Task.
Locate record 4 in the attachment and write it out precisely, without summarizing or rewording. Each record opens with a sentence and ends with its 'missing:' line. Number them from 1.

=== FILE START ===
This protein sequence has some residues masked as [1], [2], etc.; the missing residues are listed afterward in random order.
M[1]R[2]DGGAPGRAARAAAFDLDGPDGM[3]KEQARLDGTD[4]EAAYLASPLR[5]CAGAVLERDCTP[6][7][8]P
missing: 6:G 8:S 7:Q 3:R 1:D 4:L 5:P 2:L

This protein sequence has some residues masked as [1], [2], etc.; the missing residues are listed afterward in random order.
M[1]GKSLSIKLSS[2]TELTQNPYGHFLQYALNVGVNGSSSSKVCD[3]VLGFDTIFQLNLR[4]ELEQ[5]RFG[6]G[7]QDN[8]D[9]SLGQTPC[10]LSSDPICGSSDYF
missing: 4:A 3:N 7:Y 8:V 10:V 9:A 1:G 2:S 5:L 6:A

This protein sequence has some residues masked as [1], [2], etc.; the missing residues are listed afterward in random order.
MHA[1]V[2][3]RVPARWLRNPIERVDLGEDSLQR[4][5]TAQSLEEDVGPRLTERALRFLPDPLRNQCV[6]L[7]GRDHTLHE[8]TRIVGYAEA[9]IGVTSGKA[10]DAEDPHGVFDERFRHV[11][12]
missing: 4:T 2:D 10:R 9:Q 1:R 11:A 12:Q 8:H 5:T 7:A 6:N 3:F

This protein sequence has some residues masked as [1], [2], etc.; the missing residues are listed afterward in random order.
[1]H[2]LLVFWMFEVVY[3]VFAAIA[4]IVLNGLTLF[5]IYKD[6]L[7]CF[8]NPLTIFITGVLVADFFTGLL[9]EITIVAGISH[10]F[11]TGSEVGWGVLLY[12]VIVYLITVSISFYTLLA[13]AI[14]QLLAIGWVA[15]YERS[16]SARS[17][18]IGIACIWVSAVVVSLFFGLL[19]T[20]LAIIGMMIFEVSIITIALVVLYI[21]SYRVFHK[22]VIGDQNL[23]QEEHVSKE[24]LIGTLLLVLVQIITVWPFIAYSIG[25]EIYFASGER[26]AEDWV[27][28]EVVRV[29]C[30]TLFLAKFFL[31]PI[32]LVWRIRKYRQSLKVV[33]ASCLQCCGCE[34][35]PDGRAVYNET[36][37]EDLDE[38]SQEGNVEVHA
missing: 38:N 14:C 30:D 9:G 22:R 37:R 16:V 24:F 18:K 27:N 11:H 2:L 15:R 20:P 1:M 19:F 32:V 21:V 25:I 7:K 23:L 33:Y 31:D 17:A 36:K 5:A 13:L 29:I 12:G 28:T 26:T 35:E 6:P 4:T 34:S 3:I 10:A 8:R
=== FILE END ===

This protein sequence has some residues masked as [1], [2], etc.; the missing residues are listed afterward in random order.
[1]H[2]LLVFWMFEVVY[3]VFAAIA[4]IVLNGLTLF[5]IYKD[6]L[7]CF[8]NPLTIFITGVLVADFFTGLL[9]EITIVAGISH[10]F[11]TGSEVGWGVLLY[12]VIVYLITVSISFYTLLA[13]AI[14]QLLAIGWVA[15]YERS[16]SARS[17][18]IGIACIWVSAVVVSLFFGLL[19]T[20]LAIIGMMIFEVSIITIALVVLYI[21]SYRVFHK[22]VIGDQNL[23]QEEHVSKE[24]LIGTLLLVLVQIITVWPFIAYSIG[25]EIYFASGER[26]AEDWV[27][28]EVVRV[29]C[30]TLFLAKFFL[31]PI[32]LVWRIRKYRQSLKVV[33]ASCLQCCGCE[34][35]PDGRAVYNET[36][37]EDLDE[38]SQEGNVEVHA
missing: 38:N 14:C 30:D 9:G 22:R 37:R 16:V 24:F 18:K 27:N 11:H 2:L 15:R 20:P 1:M 19:F 32:V 21:V 25:I 7:K 23:L 33:Y 31:D 17:A 36:K 5:A 13:L 29:I 12:G 28:T 26:T 35:E 6:P 4:T 34:S 3:I 10:A 8:R